I’ll let you know how the MasterClass turns out! Thus far, it’s been very interesting and surprisingly helpful. I’m excited to see what else he has in store.

Have you gotten into any of the MasterClasses lately? Tell me about them in the comments!

Writer’s Group and Sabbaticals

img_3662I went on a sleepover this weekend.

My first since quarantine, in fact.

Not that I make a habit of sleepovers. Not since I was like sixteen. Except when I get trapped in town due to crazy snowstorms and six-foot snowdrifts.

But I went on a sleepover this weekend. With my writer’s group—or most of them, anyway. (We love you and missed you, Caylene!) We ate chocolate, read each other’s work, talked about way too many stories, and stayed up until all hours of the night.

Midnight, to be specific.

Ten minutes after midnight, I knocked out.

But we got some writing done, caught up on each other’s projects, and reconnected after being away from each other for months. Kelly’s hair ended up in curlers. She looked amazing. Before and after, actually.

There was talk about pink hair dye.

That didn’t happen, but it would have been pretty exciting.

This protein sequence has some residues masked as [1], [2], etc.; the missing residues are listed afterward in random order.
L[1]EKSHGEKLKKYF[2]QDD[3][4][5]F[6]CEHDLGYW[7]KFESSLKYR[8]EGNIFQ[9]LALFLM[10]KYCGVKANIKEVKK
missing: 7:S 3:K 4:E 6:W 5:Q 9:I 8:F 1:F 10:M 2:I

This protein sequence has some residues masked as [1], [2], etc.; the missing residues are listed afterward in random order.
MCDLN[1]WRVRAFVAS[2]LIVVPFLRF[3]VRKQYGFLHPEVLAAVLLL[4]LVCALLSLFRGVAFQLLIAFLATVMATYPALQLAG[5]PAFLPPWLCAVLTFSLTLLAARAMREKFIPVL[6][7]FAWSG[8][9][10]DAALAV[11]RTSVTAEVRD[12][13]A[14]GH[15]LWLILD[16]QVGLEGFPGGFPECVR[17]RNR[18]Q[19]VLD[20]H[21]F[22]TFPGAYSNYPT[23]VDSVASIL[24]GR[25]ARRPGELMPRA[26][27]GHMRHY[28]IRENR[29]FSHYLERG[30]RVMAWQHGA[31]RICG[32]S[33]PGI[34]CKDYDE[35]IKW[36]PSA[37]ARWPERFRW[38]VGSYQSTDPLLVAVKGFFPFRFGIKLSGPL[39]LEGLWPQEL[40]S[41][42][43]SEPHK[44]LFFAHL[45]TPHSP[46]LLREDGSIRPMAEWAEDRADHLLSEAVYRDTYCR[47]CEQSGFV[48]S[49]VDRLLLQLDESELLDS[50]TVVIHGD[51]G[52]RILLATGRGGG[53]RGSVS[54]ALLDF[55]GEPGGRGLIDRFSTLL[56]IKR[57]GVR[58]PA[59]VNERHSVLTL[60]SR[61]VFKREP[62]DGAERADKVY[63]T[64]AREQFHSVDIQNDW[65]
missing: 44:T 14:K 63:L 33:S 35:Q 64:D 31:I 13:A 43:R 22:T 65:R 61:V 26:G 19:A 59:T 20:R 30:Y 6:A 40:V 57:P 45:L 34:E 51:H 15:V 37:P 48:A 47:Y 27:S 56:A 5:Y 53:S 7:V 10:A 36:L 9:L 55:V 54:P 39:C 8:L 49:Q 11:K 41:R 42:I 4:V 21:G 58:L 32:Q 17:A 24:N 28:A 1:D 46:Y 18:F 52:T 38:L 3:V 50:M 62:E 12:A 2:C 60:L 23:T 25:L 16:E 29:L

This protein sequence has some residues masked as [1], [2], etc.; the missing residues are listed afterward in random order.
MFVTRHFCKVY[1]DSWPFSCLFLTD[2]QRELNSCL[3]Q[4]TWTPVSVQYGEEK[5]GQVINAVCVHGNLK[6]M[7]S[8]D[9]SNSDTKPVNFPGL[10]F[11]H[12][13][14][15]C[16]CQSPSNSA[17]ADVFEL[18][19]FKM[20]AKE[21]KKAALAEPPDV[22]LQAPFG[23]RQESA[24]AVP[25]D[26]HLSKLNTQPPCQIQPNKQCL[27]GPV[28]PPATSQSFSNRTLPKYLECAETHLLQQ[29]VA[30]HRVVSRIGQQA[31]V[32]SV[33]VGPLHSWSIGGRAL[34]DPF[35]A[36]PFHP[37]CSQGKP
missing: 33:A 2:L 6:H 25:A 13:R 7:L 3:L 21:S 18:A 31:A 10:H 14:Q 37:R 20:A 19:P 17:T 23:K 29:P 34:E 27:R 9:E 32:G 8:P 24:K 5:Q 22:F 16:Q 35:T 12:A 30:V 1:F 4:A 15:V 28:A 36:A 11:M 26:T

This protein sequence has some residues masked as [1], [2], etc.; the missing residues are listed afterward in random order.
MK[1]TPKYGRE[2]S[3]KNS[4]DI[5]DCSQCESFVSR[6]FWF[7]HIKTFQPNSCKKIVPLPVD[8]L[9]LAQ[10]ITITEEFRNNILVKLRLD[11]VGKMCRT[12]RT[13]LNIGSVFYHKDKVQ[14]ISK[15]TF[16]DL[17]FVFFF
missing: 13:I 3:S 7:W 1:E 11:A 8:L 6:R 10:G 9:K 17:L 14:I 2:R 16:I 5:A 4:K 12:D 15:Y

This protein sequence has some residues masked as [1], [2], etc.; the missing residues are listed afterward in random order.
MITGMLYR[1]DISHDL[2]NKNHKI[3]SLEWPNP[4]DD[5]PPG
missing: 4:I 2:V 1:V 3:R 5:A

Now that I’m back home, and spending way too much time writing down all the appointments that I am making for my wedding, I’ve had to take a minute to be realistic about my energy and time right now. So . . . I’ll be on sabbatical until after my honeymoon. See you all October 1st!

On Sabbatical Until October 1st!

A List of Lists

I got engaged last week.

Is that crazy or what? I’m still trying to wrap my head around it. Sometimes it amazes me how quickly life can change. All the sudden, my weekends are booked with wedding planning, engagement photo sessions, and attempting to figure out all the things one is supposed to do to prepare for a wedding.

Apparently there are a lot of them.

I need to make a list.

Two lists. I need two lists.

Okay, I need to make a list of all the lists I need to make.

Thankfully, my fiancé’s brother and sister in-law rescued us from wedding planning on Sunday and took us up to a reservoir about an hour away. We took their boat out on the lake, and my fiancé and his brother tried wakeboarding.